The second and third stages of Friedmann\'s model and the policies of regional development with which they may be associated (see growth pole) could lead to a less unequal exchange between core and periphery. But, within an integrated global economic geography, they offer the means of extracting the surplus more effectively from the economic geography as a whole rather than acting as a means of diffusing development more evenly across it. A more genuine redistribution of development would, necessarily, involve a transformation of the objectives of capitalist development involving — at the least — an effective form of regulation over the practice of power in order to ensure more equitable outcomes. But such an intervention would have to come to terms with the \'continual state of reconstitution\' (Knox and Agnew, 1994, p. 85) of the world economic geography, a reconstitution which affects not only the dynamics of its spatial structure (exemplified over la longue durée by the changing geography of world cities and, more recently, by the dramatic but crisis-ridden rise of the newly industrializing countries, for example), but the spread of prevailing economic norms and representations (the prevalence of the discourse of free markets and associated liberal economic policies during the last two decades or so of the twentieth century) and the disembedding that accompanies them. Cores and peripheries are social products and reflect the circumstances of their construction. (RL)

References Amin, S. 1976: Unequal development. New York and London: Monthly Review Press. Agnew, J. 1987: The United States in the world-economy: a regional geography. Cambridge and New York: Cambridge University Press, 89-127. Brenner, R. 1977: The origins of capitalist development: a critique of neo-Smithian Marxism. New Left Review 104: 25-92. Dicken, P.E. and Lloyd, P. 1990: Location in space: theoretical perspectives in economic geography, 3rd edn. London and New York: Harper and Row, 239-46. Friedmann, J. 1966: Regional development policy: a case study of Venezuela. Cambridge, MA and London: MIT Press. Godelier, M. 1988: The mental and the material. London and New York: Verso. Keeble, D.E. 1989: Core-periphery disparities, recession and new regional dynamisms in the European Community. Geography 74: 1-11. Knox, P. and Agnew, J. 1994: The geography of the world economy, 2nd edn. London: Edward Arnold; New York: Routledge, Chapman and Hall, ch. 3. Krugman, P. 1991: Geography and trade, Cambridge, MA: MIT Press. Perloff, H.S., Dunn, E.S., Lampard, E.E., and Muth, R.F. 1960: Regions, resources and economic growth. Lincoln, NE: University of Nebraska Press; Baltimore: Johns Hopkins University Press. Storper, M. and Walker, R. 1989: The capitalist imperative. New York and Oxford: Basil Blackwell. Wallerstein, I. 1974: The modern world system. New York and London: Academic Press.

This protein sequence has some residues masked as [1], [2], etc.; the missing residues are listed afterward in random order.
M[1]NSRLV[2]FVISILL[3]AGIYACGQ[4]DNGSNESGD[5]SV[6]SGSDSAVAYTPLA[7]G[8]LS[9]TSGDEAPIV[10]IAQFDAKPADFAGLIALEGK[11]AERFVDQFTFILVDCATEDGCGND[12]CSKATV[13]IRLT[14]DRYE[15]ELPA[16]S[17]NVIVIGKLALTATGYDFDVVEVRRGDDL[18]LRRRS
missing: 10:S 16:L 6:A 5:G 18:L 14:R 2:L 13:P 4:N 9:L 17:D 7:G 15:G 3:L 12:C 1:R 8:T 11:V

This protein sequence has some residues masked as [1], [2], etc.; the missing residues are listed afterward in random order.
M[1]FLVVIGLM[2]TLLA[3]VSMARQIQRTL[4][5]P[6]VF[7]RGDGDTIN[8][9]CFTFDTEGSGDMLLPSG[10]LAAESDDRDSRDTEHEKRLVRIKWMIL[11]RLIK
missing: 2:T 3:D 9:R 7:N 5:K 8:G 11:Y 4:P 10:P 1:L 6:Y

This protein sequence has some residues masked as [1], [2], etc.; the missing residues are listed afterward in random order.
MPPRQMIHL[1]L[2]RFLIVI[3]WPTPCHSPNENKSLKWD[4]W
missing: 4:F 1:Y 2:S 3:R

Suggested Reading Agnew, J. (1987). Dicken, P.E. and Lloyd, P. (1990).